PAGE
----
The Black Panther—A Celebration of Black Power


2 hours and 14 minutes
Director: Ryan Coogler

~This review contains no spoilers~

The Black Panther, the much-anticipated new release from the Marvel universe is not only breaking box office records but breaking boundaries in superhero storytelling. Directed by Ryan Coogler, the mind behind Fruitvale Station, The Black Panther is a Marvel film that stands alone in its grounded celebration of black culture and life.

The movie boasts an unparalleled cast flexing their skills to the max; Chadwick Boseman as T’Challa authoritatively leads us as both king and warrior in arguably one of the best super suits to date. Letitia Wright as Princess Shuri is a standout character for girls everywhere: she is resident inventor and innovator and a sharp, witty well of comebacks and disses, a welcome comedic parallel to the intensity of her brother. Lupita Nyong’o as T’Challa’s activist, ex-flame Nakia and Danai Gurira as the fierce, female warrior Okoye are loyal patriots to their country and king and are further examples of their refreshingly female-oriented nation. Wakanda as a country is vibrantly African in both culture and custom, untouched by colonial hands and buoyed by its access to a resource called “Vibranium” which fuels their incredible technological advancements unseen by the rest of the world.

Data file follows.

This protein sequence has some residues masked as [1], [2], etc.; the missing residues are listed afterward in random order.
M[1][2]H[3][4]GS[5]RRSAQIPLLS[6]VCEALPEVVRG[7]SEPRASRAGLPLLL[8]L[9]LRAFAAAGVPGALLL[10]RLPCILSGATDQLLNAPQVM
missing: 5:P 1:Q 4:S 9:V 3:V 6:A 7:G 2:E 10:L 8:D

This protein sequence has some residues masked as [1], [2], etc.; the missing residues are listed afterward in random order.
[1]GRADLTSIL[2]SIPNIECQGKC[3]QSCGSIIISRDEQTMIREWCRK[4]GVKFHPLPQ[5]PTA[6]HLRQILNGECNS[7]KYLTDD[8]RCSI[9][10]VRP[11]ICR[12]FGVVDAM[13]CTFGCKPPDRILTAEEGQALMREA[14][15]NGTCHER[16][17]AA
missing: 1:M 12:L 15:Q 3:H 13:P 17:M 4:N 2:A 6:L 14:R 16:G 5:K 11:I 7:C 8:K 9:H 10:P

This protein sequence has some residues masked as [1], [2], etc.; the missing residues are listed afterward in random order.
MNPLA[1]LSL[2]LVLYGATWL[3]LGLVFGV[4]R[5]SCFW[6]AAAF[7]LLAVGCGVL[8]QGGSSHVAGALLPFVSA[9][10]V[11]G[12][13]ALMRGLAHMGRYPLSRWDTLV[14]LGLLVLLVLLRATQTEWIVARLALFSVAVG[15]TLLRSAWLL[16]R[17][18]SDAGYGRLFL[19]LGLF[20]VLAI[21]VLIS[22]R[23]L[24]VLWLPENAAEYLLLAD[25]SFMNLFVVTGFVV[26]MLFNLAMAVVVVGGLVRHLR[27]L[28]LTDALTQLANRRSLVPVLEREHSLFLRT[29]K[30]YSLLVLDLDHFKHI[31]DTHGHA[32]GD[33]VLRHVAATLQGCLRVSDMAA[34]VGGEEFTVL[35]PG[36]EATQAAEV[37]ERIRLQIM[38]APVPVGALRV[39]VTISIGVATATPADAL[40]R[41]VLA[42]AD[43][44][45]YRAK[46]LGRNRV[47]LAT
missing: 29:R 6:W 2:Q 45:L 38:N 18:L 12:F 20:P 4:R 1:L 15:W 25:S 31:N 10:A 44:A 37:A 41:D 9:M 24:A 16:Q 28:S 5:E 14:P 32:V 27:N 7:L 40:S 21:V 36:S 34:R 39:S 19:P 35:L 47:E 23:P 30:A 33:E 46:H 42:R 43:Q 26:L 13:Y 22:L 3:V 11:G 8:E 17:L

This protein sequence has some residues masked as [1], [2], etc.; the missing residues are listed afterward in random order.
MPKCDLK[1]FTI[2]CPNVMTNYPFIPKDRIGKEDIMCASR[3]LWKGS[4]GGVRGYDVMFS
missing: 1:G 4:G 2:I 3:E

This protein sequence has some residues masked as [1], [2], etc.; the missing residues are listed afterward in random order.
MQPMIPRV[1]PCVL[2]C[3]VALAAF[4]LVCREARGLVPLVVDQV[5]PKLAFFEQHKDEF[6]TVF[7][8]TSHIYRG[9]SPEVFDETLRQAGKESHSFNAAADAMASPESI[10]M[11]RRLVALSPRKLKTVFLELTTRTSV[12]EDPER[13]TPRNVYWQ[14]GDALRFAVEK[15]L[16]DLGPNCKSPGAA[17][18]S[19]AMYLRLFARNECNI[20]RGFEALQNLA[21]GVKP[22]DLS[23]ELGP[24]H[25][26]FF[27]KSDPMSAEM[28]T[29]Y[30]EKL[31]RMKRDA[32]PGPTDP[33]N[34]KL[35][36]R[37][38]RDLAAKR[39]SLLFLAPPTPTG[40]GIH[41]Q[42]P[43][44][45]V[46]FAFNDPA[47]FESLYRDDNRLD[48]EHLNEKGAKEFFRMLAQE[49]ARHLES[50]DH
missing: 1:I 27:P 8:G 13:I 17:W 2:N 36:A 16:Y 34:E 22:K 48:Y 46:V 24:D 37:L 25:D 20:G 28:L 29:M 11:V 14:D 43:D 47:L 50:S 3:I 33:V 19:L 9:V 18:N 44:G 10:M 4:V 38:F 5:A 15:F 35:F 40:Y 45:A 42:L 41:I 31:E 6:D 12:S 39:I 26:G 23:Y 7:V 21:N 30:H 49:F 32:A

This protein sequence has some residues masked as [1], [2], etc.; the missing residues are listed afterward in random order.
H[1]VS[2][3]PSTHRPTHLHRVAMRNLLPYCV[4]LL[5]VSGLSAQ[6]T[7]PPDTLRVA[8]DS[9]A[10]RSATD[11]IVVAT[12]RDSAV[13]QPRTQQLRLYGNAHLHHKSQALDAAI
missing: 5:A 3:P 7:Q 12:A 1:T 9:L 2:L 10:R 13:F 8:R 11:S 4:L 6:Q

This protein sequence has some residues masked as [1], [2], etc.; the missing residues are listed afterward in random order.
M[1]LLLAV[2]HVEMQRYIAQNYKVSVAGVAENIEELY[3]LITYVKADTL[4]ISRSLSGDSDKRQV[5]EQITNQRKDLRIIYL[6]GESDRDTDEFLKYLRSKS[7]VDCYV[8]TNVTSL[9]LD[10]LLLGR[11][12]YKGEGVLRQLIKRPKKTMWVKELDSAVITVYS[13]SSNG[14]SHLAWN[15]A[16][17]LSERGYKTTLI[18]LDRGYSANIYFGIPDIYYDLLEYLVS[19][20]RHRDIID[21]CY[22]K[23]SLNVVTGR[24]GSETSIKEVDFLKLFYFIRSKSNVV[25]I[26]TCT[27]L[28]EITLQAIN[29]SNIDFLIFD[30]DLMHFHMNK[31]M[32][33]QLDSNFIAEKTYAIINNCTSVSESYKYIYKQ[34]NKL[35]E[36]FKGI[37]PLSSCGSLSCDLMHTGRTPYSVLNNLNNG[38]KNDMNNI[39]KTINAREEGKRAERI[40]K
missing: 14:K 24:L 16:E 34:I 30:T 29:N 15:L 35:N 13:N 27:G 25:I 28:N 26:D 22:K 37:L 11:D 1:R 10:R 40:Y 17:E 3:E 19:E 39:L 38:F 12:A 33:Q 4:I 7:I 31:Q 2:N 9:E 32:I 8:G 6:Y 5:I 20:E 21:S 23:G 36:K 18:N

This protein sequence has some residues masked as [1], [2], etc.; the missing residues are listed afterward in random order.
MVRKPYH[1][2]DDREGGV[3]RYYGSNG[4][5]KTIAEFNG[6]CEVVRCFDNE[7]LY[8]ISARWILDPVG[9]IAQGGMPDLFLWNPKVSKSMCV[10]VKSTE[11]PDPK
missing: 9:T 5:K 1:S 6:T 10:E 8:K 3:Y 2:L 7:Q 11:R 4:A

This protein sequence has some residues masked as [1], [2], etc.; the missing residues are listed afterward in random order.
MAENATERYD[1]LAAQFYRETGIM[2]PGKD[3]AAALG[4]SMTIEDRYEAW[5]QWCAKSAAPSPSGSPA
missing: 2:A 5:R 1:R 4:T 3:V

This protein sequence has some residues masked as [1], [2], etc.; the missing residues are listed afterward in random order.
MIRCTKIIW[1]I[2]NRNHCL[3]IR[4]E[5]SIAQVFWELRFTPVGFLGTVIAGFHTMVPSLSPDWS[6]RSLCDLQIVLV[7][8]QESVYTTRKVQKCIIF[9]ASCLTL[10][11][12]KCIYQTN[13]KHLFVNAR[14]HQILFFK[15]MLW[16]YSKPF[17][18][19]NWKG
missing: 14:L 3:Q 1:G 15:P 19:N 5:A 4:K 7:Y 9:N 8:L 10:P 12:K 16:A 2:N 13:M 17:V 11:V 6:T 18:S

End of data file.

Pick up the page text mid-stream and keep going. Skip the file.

The movie’s real power, however, lies in the hands of its anti-hero, Erik Killmonger, a mysterious outsider with a substantial military background who threatens the throne and everything Wakanda stands for. Michael B. Jordan, a clear Coogler favorite, realizes Killmonger in such a humanizing way that it’s hard to brand him as a villain. Killmonger’s looming presence ultimately raises the most compelling question of the film: at what point is Killmonger an enemy and at what point is he a brother in a movement towards survival and empowerment?

Without giving away major plot points, The Black Panther is truly masterful in its ability to commingle sci-fi, superheroes, and black power. Where other Marvel films devote significant screen time to extensive origin story and budding romance, The Black Panther provides representation, liberation, and, in more real ways, resistance against a largely white, male-dominated Hollywood. Snag a seat; The Black Panther is in theaters now and celebrating black power on a monumental scale.



About Author

Sarah Inocencio-Miller is a writer and actress originally from Los Angeles and now living in Brooklyn. She loves empty theaters at the movies, live music in dive bars with disgusting bathrooms, and The Oxford Comma.

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